China enhances crackdown on capital market fraud

03/15/17

Permalink 05:52:20 pm, by dacare, 409 words, 216 views   English (US)
Categories: News of China

China enhances crackdown on capital market fraud

World Consumer Rights Day has arrived, and China plans to enhance its crackdown on capital market fraud.

The country's top securities regulator, the China Securities Regulatory Commission (CSRC), announced last Friday that it would impose the maximum penalty on office service provider China Nine Top and AnShan Heavy Duty Mining Machinery for severe violations of information disclosure rules.

China Nine Top is reported to have inflated its revenue and bank deposits while covering up an assets gap in order to restructure with the listed company AnShan Heavy Duty Mining Machinery.

Besides exposing companies faking assets to get listed, securities watchdogs have punished other capital market counterfeit practices such as inflating financial performance to avoid delisting, and fraudulent initial public offerings using fake documents.

In order to stay on the stock market, a property developer close to being delisted due to poor financial performance turned a profit from a loss in 2016 by selling part of its equity at an over-valued price in the fourth quarter, according to the Shenzhen Stock Exchange.

There will be enhanced supervision over year-end asset selling, and restructuring to crack down upon profit manipulation, according to the stock exchange.

In February, the CSRC announced 20 representative illegal stock market cases of 2016, including the high-profile case of Dandong Xintai Electric, the first company to be forced to delist from the Chinese stock market due to IPO disclosure cheating.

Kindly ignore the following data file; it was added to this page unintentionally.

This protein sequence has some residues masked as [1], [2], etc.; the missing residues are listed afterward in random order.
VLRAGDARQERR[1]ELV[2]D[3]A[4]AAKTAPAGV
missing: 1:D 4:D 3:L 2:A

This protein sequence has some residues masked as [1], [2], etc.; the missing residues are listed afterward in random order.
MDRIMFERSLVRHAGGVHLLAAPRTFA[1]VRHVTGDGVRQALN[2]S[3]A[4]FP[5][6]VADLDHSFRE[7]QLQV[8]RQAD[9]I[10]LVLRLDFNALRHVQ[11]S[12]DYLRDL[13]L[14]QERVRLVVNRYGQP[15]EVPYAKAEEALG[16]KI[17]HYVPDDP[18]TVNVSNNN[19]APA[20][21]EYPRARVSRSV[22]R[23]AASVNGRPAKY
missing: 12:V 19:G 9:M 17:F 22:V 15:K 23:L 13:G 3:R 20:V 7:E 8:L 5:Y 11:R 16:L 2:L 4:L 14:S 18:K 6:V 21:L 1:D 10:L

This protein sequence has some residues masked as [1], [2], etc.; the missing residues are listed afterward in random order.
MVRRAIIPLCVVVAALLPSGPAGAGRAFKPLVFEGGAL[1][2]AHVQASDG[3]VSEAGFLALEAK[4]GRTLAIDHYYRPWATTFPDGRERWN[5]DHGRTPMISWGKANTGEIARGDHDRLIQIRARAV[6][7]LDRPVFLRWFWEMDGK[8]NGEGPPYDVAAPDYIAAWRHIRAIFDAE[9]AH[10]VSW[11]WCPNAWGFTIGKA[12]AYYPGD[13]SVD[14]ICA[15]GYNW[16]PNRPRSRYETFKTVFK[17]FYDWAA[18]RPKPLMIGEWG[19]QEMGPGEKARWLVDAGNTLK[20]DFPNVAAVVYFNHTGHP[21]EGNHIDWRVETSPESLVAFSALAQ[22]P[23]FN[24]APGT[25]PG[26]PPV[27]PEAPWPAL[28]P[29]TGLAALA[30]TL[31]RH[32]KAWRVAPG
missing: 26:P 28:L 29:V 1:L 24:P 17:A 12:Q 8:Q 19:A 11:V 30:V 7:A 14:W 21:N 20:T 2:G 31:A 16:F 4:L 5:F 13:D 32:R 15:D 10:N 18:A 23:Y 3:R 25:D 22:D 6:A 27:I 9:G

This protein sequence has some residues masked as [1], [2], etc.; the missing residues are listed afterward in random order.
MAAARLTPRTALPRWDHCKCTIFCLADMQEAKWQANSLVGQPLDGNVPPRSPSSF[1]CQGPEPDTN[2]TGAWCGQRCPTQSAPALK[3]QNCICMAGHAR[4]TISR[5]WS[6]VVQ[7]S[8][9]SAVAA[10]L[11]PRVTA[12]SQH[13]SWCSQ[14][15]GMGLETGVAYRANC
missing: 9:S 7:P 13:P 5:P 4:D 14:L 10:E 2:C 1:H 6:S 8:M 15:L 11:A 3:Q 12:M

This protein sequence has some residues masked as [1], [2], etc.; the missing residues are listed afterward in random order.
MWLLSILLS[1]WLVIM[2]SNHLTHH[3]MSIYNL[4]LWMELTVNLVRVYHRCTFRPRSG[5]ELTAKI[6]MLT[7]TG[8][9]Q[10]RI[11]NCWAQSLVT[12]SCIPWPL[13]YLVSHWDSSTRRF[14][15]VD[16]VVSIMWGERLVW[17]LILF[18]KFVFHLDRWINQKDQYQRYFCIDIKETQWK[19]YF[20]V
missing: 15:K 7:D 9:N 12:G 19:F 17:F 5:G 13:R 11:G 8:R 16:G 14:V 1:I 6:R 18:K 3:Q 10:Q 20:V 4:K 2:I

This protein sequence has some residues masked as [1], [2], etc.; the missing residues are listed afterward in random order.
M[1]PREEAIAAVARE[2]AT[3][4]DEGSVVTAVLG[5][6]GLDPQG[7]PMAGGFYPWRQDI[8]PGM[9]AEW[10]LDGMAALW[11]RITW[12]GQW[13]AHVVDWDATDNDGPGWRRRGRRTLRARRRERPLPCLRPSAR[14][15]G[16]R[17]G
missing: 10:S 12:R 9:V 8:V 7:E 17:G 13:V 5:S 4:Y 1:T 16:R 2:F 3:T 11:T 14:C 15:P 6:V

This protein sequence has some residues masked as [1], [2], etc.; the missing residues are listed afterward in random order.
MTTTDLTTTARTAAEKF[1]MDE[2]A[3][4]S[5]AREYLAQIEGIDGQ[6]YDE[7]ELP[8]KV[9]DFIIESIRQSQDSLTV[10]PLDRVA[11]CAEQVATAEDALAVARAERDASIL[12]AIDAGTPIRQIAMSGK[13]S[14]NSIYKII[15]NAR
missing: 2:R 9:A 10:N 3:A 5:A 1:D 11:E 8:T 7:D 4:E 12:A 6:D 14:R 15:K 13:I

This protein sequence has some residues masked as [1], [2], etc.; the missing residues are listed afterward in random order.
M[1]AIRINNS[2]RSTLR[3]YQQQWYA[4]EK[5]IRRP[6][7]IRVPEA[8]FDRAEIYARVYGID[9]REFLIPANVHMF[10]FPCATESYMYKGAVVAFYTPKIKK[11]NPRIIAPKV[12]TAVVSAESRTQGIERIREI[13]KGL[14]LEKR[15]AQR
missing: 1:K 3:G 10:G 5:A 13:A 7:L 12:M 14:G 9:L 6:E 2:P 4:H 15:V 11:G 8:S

"We will continue to expose some influential fraud cases in areas like restructuring and acquisition," said Liu Shiyu, head of the CSRC, late February. "For wrongdoings on the capital markets, we will follow and treat them in a timely and tough manner."

The CSRC imposed 139 administrative punishment decisions last year, 13 as cases of financial fraud.

"Listed companies are profit-seeking, and it seems that they can get more than what they might have to pay for, by cheating, so they make reckless moves to try their luck," said Tian Lihui, a financial professor with Nankai University. "So there should be harsher punishment, and most importantly, improvement of the legal framework of the capital market, such as stricter requirements for information disclosure."

Meanwhile, regulators are also working on improving the delisting mechanism to improve the overall quality of the stock market and regulate backdoor listing.

"The CSRC will require stricter information disclosure to deter financial cheating, urge intermediaries like accounting agencies and stock exchanges to fulfill due responsibility and modify delisting standards," said Jiang Yang, deputy head of the CSRC, last week.

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